Friday, December 11, 2015

Recovered from the Void

The demolition team that was doing a partial cleanup while the roofers were replacing the roof on our current home accidentally threw out a few things that weren't supposed to get thrown out, including my 2010 pre-rotted painting-thing Dream House, which I'd actually promised to Constance Mallinson, who actually liked it. Luckily, the crew seems to have disappeared and left their gigantic chockfull construction dumpster on the street in front of the house, and I managed to excavate the work (and a couple of other items) -- now bearing considerable more evidence of the collaborative input from the forces of entropy. To ensure that it will forthwith be recognized as the precious object that it is, I immediately made it into the latest installment in my "Gildings" series. Behold!

Friday, September 18, 2015

Cathy Ward at The Good Luck Gallery

Cathy Ward and Eric Wright have headed back to the UK, but Cathy’s solo US debut is up through Oct 3rd at The Good Luck gallery in L.A,’s Chinatown. I've written about Cathy's extraordinary scratchboard drawings a couple of times (here and here), but never had the chance to see more than a couple at a time in person until her current show. My first impression was that I was in some kind of Victorian era Jules Verne bathysphere (or bathyscube I guess) studded with portholes, each one looking out on a different murky, mysterious parallel reality -- all of which seemed to be made out of hair.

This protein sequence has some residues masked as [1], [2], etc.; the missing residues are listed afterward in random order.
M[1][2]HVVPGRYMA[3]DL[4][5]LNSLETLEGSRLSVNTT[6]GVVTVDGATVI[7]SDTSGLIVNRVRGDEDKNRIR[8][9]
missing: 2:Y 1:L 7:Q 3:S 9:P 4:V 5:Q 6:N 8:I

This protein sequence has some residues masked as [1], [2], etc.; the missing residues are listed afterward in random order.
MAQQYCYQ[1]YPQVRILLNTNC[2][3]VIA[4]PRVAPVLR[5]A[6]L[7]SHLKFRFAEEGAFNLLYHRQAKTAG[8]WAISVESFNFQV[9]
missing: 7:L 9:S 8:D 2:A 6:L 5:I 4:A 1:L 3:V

On further inspection, it became clear that Cathy's work has expanded its territory considerably (this particular strain -- a bigger picture of her multiple oeuvres can be explored here and here and here). The most remarkable examples of this new direction was a trio of works grouped together at the center of the gallery's north wall. Collectively entitled Insoluble Conflicts, these works incorporate washes of sumi ink that are explored and refined with scratchboard-type incisions. 

The new painterly quality conjures the badass Anglo romantic tradition of William Blake and JMW Turner, while the aleatory compositional technique -- wherein Cathy teases out hallucinatory imagery from cloudy washes -- and the informational density of the results trigger associations with German artists Albrecht Durer and Max Ernst (particularly the one with the Loplopesque bird), all of which is in keeping with the artist's fascination with Euro-paganism. I'm not sure how Da Vinci's Deluge drawings fit in, but it probably has something to do with the Freemasons.

Cathy Ward's work has been selected for inclusion in Pulse Miami in December, so her prices are certain to escalate. Snap 'em up now!

'patacritical Interrogation of Helle Haasse

re: The Limbourg Brothers & "the absolutely to come fall"!